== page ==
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A guide to Home Equity Line of Credit (HELOC)

Content last updated: January 11, 2021

A home equity line of credit (HELOC) is one of the best ways to access the equity you’ve built up in your home. It’s a low cost alternative to other lines of credit like credit cards or personal loans, backed by the equity you’ve built in your home. Despite the benefits, it’s important to know some details about HELOCs before you decide to take one out.

What is a HELOC?

A home equity line of credit (HELOC) is a revolving line of credit that is secured by the equity that you’ve built up in your home. A HELOC allows you to borrow against that equity at a much lower interest rate than a traditional line of credit. By taking out a mortgage with a HELOC feature, you’ll have access to a pre-approved amount of cash within your mortgage. When you use the money from a HELOC, you’ll have to pay the interest on it on top of your regular mortgage payments.

What is home equity?

Home equity is the current market value of your home minus the remaining balance of your mortgage. Essentially, it’s the amount of ownership of a property you have built up through both appreciation as well as reductions in the mortgage principle made through your mortgage payments. So, as you pay off your mortgage and build equity in your home, a HELOC gives you the ability to reborrow a portion of these funds.

What is a HELOC used for?

You can use HELOC funds at your discretion for renovations, debt consolidation, higher education or anything else you need. Just remember that the HELOC is secured by your home and cannot exceed 65% of your home’s value.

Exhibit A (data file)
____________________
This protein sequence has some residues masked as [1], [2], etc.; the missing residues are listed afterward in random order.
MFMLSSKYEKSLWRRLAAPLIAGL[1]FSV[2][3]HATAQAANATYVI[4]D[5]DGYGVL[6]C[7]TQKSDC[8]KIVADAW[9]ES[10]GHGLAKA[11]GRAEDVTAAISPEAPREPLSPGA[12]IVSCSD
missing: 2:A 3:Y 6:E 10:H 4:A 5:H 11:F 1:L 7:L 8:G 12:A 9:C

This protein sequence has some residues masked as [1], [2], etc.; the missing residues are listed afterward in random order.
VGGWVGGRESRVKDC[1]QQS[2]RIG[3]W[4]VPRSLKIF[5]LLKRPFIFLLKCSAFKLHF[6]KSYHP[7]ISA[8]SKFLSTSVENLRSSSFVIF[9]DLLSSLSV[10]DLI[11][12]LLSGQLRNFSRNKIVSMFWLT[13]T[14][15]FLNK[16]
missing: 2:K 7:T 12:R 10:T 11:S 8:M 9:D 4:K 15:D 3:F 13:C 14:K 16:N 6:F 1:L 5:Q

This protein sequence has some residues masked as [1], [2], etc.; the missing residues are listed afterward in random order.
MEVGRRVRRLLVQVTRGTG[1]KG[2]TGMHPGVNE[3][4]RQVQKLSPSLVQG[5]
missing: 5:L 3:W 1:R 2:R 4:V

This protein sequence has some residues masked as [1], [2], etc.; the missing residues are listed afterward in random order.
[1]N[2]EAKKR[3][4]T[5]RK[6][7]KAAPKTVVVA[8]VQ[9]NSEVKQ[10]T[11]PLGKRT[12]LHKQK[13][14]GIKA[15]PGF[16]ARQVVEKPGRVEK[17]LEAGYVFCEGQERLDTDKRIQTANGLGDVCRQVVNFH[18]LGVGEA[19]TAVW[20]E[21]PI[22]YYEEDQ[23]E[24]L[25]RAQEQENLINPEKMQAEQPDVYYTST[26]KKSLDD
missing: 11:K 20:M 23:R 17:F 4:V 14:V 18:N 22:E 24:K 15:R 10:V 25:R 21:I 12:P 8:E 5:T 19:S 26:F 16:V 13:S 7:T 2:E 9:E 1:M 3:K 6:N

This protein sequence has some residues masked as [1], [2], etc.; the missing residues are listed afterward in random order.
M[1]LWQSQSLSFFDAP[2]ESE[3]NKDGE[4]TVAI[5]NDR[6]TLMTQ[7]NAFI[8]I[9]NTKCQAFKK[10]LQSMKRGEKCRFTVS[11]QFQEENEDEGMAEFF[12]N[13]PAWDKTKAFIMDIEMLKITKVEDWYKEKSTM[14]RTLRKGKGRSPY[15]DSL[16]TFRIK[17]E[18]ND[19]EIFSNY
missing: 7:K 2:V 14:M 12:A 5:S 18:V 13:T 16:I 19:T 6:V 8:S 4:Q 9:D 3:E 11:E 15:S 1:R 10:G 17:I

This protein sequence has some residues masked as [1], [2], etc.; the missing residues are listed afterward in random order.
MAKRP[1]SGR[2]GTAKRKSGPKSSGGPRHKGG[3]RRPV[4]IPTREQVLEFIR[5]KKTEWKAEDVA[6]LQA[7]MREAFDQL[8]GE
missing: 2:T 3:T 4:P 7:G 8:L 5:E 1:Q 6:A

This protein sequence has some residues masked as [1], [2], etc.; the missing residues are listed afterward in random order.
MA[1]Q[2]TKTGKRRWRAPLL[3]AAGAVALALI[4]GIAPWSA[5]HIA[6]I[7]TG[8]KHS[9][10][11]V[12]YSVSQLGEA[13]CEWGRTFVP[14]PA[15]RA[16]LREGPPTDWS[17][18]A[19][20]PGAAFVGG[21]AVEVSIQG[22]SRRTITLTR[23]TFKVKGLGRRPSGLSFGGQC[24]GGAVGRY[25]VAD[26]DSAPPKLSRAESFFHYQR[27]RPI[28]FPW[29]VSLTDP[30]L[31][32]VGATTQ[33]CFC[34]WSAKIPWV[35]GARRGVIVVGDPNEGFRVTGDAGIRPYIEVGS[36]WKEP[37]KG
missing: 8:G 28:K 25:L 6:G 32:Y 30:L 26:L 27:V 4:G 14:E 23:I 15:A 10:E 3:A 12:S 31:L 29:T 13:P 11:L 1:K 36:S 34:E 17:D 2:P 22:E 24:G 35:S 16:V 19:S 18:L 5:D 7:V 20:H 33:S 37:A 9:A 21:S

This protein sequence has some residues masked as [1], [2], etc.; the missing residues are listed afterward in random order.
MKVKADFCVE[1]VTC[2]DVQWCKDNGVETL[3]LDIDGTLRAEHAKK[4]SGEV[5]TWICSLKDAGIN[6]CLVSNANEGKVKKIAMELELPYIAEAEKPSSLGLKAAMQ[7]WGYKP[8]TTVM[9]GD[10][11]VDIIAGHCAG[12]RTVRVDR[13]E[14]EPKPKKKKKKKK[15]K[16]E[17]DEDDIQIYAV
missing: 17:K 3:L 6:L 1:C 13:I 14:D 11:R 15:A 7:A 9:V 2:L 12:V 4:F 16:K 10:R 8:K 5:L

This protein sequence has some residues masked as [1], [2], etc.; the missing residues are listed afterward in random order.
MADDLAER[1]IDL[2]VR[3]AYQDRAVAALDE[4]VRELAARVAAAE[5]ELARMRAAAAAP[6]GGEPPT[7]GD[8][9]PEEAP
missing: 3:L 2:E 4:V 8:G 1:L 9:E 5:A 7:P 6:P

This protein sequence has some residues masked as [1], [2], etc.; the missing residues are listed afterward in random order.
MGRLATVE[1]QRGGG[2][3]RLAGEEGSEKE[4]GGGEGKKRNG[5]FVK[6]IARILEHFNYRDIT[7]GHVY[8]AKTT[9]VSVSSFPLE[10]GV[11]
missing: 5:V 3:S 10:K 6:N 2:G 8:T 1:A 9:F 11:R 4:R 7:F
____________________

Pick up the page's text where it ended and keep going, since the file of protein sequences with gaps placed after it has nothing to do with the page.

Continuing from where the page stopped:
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How do you pay interest on a HELOC?

With a HELOC mortgage, the entire line of credit available is not advanced upfront. Rather, you have the freedom to use as much or as little of the HELOC as you choose, and you only pay interest on the amount you have withdrawn.

Interest is calculated daily at a variable rate attached to Prime. However, HELOC rates are often higher than variable mortgage rates, and the relationship to Prime can technically change anytime at the discretion of your lender.

For example, a variable mortgage rate is often Prime +/- a number, like Prime – 0.35%. HELOC rates, however, are set at Prime + a number and your lender can technically change that number anytime.

Calculating a Home Equity Line of Credit (HELOC)

As per the Office of the Superintendent of Financial Institutions (OSFI), a HELOC can give you access to no more than 65% of the value of your home. It’s also important to remember that your mortgage loan balance + your HELOC cannot equal more than 80% of your home’s value.

To see how this works, let’s look at an example:

Case Study

$175,000

Mortgage Balance


Step 1 :


Calculate maximum loan-to-value

$350,000
house value


80%

max ltv %


=


Step 2 :


Calculate total allowable HELOC amount

$280,000
max ltv amnt.

$175,000
mortgage balance


=

The maximum amount of equity you could pull from your home through a HELOC is $105,000.

Now, you still need to make sure that $105,000 doesn’t exceed 65% of your home’s value. To be sure, simply divide the HELOC amount by the value of your home:

$105,000
allowable heloc


÷

$350,000
home value


=